Thursday, January 21, 2010

Value & Temperature Studies

Thought I'd post a few recent studies I've been working on inspired by taking a four evening workshop with Clayton Beck at the Palette and Chisel.

Clayton challenges us to pick just one issue to tackle instead of going through our mental list of many art elements which we might personally feel necessary for a good painting. Also, finishing is not important or even on "the list" which is great since the workshop meets for only 3 hours and includes his excellent mini demos as well as lots and lots of information.

For this portrait study of a man I chose to sit on his lit side. The values here were compressed to basically one value. So in order to describe form, I needed to focus on temperature changes but keep the values the same, or very close. Clayton recommended that I find the middle temperature and work out from there. I found this thought processes really exciting and so fun. So of course the hours flew by much to quickly.

This young gal gave me more trouble than the man. I should have just dealt with just value and the temperature issues would have developed naturally. From now on I'll know just to pick one issue to deal with when in open studio. This should have been a value study and not, value and temperature study.
Both head studies are slightly smaller than life size.
If you're visiting Chicago, take the time to stop by the Palette and Chisel Academy of Fine Arts and Galleries. It is one of our nations oldest, (if not the oldest) not for profit art organizations. Besides have over 60 hours a week of live model open studio time, which is free to members, it also has a main floor gallery, low cost studios, sculpture house and studios, and workshops all housed in a three story Italianate mansion purchased by members in 1921.


Mary said...

Thank you for sharing a fascinating glimpse of your study process and the lovely results. I am in awe of portrait painters--something I hope to learn more about in the future.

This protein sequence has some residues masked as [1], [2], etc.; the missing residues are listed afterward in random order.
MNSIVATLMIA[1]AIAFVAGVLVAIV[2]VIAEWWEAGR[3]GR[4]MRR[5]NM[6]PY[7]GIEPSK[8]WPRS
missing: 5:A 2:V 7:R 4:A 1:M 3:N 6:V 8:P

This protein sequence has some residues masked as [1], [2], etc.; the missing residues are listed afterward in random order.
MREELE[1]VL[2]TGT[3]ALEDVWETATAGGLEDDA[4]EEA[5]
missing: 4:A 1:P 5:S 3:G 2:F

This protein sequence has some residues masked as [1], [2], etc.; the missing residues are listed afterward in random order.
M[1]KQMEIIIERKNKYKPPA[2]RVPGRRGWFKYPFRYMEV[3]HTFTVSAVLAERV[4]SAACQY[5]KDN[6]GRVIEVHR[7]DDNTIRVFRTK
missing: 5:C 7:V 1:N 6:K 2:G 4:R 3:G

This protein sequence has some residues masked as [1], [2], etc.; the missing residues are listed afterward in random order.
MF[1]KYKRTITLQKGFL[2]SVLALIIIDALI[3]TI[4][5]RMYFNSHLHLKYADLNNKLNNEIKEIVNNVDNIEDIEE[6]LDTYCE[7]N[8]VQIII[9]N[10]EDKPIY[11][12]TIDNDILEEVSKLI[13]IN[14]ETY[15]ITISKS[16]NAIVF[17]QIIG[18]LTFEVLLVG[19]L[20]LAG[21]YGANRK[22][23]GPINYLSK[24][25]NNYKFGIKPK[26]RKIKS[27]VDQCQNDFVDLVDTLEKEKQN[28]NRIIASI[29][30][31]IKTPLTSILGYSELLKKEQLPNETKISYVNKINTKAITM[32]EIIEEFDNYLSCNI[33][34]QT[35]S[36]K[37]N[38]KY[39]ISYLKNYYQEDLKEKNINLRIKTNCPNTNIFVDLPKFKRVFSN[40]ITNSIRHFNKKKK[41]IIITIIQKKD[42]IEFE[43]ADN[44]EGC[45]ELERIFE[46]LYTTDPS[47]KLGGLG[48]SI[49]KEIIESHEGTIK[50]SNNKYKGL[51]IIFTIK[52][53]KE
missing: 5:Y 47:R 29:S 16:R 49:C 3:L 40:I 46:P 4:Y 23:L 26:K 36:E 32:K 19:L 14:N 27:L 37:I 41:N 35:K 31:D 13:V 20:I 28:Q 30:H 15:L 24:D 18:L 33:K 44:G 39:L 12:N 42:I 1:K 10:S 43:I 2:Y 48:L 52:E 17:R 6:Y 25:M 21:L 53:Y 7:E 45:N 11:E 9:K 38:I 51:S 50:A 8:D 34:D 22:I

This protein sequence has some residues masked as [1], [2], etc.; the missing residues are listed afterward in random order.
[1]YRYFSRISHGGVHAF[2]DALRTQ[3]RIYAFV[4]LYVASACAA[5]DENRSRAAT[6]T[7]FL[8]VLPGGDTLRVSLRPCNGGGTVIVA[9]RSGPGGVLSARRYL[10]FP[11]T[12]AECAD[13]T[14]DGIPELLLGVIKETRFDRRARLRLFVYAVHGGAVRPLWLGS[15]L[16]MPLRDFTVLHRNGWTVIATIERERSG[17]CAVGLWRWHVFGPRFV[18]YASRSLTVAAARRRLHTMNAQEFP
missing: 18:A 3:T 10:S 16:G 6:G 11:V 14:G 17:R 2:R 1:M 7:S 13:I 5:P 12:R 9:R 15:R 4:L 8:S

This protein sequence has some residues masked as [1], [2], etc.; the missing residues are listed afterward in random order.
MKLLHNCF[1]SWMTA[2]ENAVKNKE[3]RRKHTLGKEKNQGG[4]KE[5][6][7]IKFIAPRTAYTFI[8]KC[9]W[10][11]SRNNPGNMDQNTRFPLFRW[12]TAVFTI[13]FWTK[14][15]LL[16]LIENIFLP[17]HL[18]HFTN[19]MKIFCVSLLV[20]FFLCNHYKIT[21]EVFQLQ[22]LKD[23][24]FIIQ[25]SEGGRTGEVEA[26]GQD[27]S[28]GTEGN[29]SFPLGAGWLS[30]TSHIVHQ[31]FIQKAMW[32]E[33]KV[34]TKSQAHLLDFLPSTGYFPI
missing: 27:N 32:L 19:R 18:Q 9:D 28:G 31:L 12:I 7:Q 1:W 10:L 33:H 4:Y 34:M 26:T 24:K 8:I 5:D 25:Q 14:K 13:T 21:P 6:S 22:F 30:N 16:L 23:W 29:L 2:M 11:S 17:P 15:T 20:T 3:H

Deborah Younglao, Silk Painter said...

Fascinating I agree! Interesting how temperature changes( like in the man's face) can give information just like the more commonly used value changes can.

Karen said...

I have a question: why did he suggest finding the middle temp first and working out to the extremes, rather than right at beginning finding your extremes and making note of them and then working back in?????
and ??????

rahina q.h. said...

there is something that pulls me to unfinished paintings, these two are wonderful. well done!

Brad said...

Thank you for posting both paintings. I'm not sure I know what value and temperature mean exactly. Does value = light/dark. And temperature = color (which could have the same kind of light and darkness)? Just making sure I understand. Thanks.

susan hong-sammons said...

Hello Mary, Deborah, and Rahina,
Thanks so much for taking the time to look and comment. I really really appreciate it.

Hey Karen, good question
And I don't have an answer yet because I can't remember. Will ask him the next time I see him. But I know it's not always the way he, Clayton, recommends.

Hi Brad,
Your question I do know the answer.
Value is the whitness or grayness of a color note. Temperature refers to,... temperature of a color-note, such as Alizarin is cooler than Cadmium Red light.
I was looking at your blog and you are really going to town. Have you ever read Gregg Kreutz book, "Problem Solving for Oil Painters." It's reasonably priced and full of great information. Happy Painting Everyone!

jacob said...

I recently came across your blog and have been reading along. I thought I would leave my first comment. I don't know what to say except that I have enjoyed reading. Nice blog. I will keep visiting this blog very often.